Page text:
Rory Lancman launches bid for Queens district attorney

Rory Lancman New York City Council
Rory Lancman New York City Council
Emil Cohen/New York City Council
New York City Councilman Rory Lancman during an August 2018 press conference regarding New York City's marijuana law policy.

Rory Lancman launches bid for Queens district attorney

District Attorney Richard Brown, who has served for decades, may not run in the 2019.
September 26, 2018

New York City Councilman Rory Lancman is officially launching his run for Queens district attorney, promising to bring progressive reforms to an office that has been run by the same prosecutor for more than a quarter century.

The next election for the seat is scheduled for November 2019, with the Democratic primary, which is likely to determine the winner in the heavily blue county, in September that year. But there have been rumors for months that Queens District Attorney Richard Brown, who is 85 years old and in ailing health, could step down before the election. At the very least, there is pressure for him not to run for reelection, which would open up the seat for the first time since Brown was appointed in June of 1991.

Brown hasn’t even faced a challenger, winning a full term later in 1991 getting reelected every four years since then, but the office has come under more scrutiny recently from progressive Democrats in Queens who see criminal justice reforms happening in other boroughs, but not at home.

One of the main critics has been Lancman, a 49-year-old city councilman from Central Queens. Lancman hasn’t been shy in sharing his interest in the position, talking to a number of local news outlets over the last couple months and even engaging in a public debate with an assistant district attorney in the office over the fate of Rikers Island.

Lancman is announcing his candidacy with a one-minute, 42-second campaign video, provided in advance to City & State. “All across the country, progressive district attorneys are making real justice happen in their communities – the kind of justice we deserve here in Queens,” Lancman says in a voiceover of the video.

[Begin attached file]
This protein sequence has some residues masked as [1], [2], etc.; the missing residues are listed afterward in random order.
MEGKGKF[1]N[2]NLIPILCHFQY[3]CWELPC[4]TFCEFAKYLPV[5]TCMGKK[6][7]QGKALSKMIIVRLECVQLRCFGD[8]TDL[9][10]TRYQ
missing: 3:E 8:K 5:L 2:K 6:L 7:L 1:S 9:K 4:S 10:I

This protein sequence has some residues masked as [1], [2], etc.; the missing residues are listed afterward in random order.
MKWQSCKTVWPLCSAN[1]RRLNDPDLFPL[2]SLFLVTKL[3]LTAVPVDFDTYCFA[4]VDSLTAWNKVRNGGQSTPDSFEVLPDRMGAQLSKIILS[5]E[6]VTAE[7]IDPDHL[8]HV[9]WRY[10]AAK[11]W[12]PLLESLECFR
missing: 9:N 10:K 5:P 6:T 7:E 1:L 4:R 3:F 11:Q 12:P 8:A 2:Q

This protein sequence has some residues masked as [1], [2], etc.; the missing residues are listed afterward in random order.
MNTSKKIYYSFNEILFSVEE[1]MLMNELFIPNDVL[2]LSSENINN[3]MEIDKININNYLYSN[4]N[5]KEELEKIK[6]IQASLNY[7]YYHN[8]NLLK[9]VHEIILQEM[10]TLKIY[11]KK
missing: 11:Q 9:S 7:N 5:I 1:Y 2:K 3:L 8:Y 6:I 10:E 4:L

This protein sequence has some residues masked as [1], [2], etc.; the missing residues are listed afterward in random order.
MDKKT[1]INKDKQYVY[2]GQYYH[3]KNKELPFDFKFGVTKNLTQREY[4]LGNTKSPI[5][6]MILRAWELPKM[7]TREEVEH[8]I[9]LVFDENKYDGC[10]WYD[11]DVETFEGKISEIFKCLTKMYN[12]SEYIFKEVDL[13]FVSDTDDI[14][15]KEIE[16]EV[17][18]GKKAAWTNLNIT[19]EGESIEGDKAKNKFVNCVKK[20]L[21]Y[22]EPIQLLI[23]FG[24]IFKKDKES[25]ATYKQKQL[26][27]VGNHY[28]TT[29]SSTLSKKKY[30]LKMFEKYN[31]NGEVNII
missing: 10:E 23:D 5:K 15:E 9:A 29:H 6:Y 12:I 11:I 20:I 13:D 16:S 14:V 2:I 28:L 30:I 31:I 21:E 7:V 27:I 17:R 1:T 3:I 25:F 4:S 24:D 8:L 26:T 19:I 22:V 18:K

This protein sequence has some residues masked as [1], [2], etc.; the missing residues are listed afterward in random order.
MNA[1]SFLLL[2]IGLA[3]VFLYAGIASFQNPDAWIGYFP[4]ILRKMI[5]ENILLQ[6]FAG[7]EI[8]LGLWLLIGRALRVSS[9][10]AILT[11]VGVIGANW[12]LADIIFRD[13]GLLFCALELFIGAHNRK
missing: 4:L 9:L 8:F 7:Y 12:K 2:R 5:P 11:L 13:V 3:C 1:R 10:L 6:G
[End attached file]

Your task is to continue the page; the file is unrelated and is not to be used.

While Brooklyn District Attorney Eric Gonzalez and Manhattan District Attorney Cyrus Vance Jr. have seemed to be locked in a competition of who can be the most progressive, instituting conviction review units and declining to prosecute on minor crimes like marijuana possession, the Queens office under Brown hasn’t made similar changes sought by criminal justice reformers. Beyond the five boroughs, Lancman has cited newly-elected Philadelphia District Attorney Larry Krasner as the inspiration for the progressive reforms he would institute.

Lancman is also launching his campaign with the endorsement of Gwenn Carr, the mother of Eric Garner, who was killed on Staten Island in 2014 after being put in a chokehold during an police stop. Carr appears in the video, making a plea to voters: “I would tell the Queens community to please vote for Rory, because he stands for issues that we are most concerned about.”

Carr is black, and Lancman, who is white and Jewish, isn’t shy about targeting voters of color. He’s also touting the early endorsement of Valerie Bell, whose son Sean Bell was killed by the NYPD in 2006, and the backing of four black pastors: Rev. Dr. Phil Craig, Rev. Calvin Rice, Rev. Mark S. Kellar and Bishop Erskine Williams. Almost every person who appears in Lancman’s video is a person of color as well.

“I am unapologetic about decrying the racism that permeates the criminal justice system,” Lancman told City & State in an interview. “And the people who bear the brunt of the broken criminal justice system that I want to fix are people of color.”

Lancman’s early announcement may be an attempt to scare off potential challengers. Queens Borough President Melinda Katz could be interested in the position, as could Queens Supreme Court Justice Gregory Lasak. Lancman seems well positioned, however – he told City & State he had around $1 million in campaign funds.

Jeff Coltin
is a staff reporter at City & State. He covers New York City Hall.
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